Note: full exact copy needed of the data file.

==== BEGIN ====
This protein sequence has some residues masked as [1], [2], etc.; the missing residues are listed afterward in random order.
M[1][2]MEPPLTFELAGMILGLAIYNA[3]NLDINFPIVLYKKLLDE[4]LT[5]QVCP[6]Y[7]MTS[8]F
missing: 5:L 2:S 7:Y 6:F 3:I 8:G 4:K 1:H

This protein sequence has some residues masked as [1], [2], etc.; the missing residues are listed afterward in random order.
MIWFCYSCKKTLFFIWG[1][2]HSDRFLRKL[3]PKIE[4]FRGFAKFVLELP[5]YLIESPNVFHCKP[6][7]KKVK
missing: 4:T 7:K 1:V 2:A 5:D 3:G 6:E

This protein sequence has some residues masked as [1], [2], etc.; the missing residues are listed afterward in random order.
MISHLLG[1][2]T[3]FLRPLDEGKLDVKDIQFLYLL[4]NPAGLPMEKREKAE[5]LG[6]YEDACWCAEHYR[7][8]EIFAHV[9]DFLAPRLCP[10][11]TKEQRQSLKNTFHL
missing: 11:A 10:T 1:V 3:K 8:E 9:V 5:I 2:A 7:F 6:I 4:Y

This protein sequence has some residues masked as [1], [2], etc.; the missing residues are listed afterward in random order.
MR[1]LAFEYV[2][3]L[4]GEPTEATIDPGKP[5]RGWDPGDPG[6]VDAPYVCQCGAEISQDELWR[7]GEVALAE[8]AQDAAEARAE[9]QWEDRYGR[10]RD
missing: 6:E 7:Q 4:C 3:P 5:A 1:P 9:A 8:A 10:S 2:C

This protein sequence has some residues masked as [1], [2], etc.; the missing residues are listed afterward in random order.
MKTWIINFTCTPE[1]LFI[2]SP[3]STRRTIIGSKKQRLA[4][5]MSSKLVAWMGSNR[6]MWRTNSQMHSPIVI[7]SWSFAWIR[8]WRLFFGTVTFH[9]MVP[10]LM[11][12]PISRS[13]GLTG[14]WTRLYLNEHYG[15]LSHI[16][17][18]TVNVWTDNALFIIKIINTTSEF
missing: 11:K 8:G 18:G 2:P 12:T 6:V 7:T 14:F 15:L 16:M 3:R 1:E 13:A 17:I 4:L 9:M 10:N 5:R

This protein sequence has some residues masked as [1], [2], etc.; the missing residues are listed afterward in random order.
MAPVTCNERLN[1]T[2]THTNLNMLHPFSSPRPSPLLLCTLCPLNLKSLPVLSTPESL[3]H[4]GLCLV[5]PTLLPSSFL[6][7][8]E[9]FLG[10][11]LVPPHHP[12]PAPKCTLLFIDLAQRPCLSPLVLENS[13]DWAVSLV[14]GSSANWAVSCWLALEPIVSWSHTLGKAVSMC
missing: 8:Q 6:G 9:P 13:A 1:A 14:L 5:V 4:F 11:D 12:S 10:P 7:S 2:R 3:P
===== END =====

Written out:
This protein sequence has some residues masked as [1], [2], etc.; the missing residues are listed afterward in random order.
M[1][2]MEPPLTFELAGMILGLAIYNA[3]NLDINFPIVLYKKLLDE[4]LT[5]QVCP[6]Y[7]MTS[8]F
missing: 5:L 2:S 7:Y 6:F 3:I 8:G 4:K 1:H

This protein sequence has some residues masked as [1], [2], etc.; the missing residues are listed afterward in random order.
MIWFCYSCKKTLFFIWG[1][2]HSDRFLRKL[3]PKIE[4]FRGFAKFVLELP[5]YLIESPNVFHCKP[6][7]KKVK
missing: 4:T 7:K 1:V 2:A 5:D 3:G 6:E

This protein sequence has some residues masked as [1], [2], etc.; the missing residues are listed afterward in random order.
MISHLLG[1][2]T[3]FLRPLDEGKLDVKDIQFLYLL[4]NPAGLPMEKREKAE[5]LG[6]YEDACWCAEHYR[7][8]EIFAHV[9]DFLAPRLCP[10][11]TKEQRQSLKNTFHL
missing: 11:A 10:T 1:V 3:K 8:E 9:V 5:I 2:A 7:F 6:I 4:Y

This protein sequence has some residues masked as [1], [2], etc.; the missing residues are listed afterward in random order.
MR[1]LAFEYV[2][3]L[4]GEPTEATIDPGKP[5]RGWDPGDPG[6]VDAPYVCQCGAEISQDELWR[7]GEVALAE[8]AQDAAEARAE[9]QWEDRYGR[10]RD
missing: 6:E 7:Q 4:C 3:P 5:A 1:P 9:A 8:A 10:S 2:C

This protein sequence has some residues masked as [1], [2], etc.; the missing residues are listed afterward in random order.
MKTWIINFTCTPE[1]LFI[2]SP[3]STRRTIIGSKKQRLA[4][5]MSSKLVAWMGSNR[6]MWRTNSQMHSPIVI[7]SWSFAWIR[8]WRLFFGTVTFH[9]MVP[10]LM[11][12]PISRS[13]GLTG[14]WTRLYLNEHYG[15]LSHI[16][17][18]TVNVWTDNALFIIKIINTTSEF
missing: 11:K 8:G 18:G 2:P 12:T 6:V 7:T 14:F 15:L 16:M 3:R 1:E 13:A 17:I 4:L 9:M 10:N 5:R

This protein sequence has some residues masked as [1], [2], etc.; the missing residues are listed afterward in random order.
MAPVTCNERLN[1]T[2]THTNLNMLHPFSSPRPSPLLLCTLCPLNLKSLPVLSTPESL[3]H[4]GLCLV[5]PTLLPSSFL[6][7][8]E[9]FLG[10][11]LVPPHHP[12]PAPKCTLLFIDLAQRPCLSPLVLENS[13]DWAVSLV[14]GSSANWAVSCWLALEPIVSWSHTLGKAVSMC
missing: 8:Q 6:G 9:P 13:A 1:A 14:L 5:V 4:F 11:D 12:S 10:P 7:S 2:R 3:P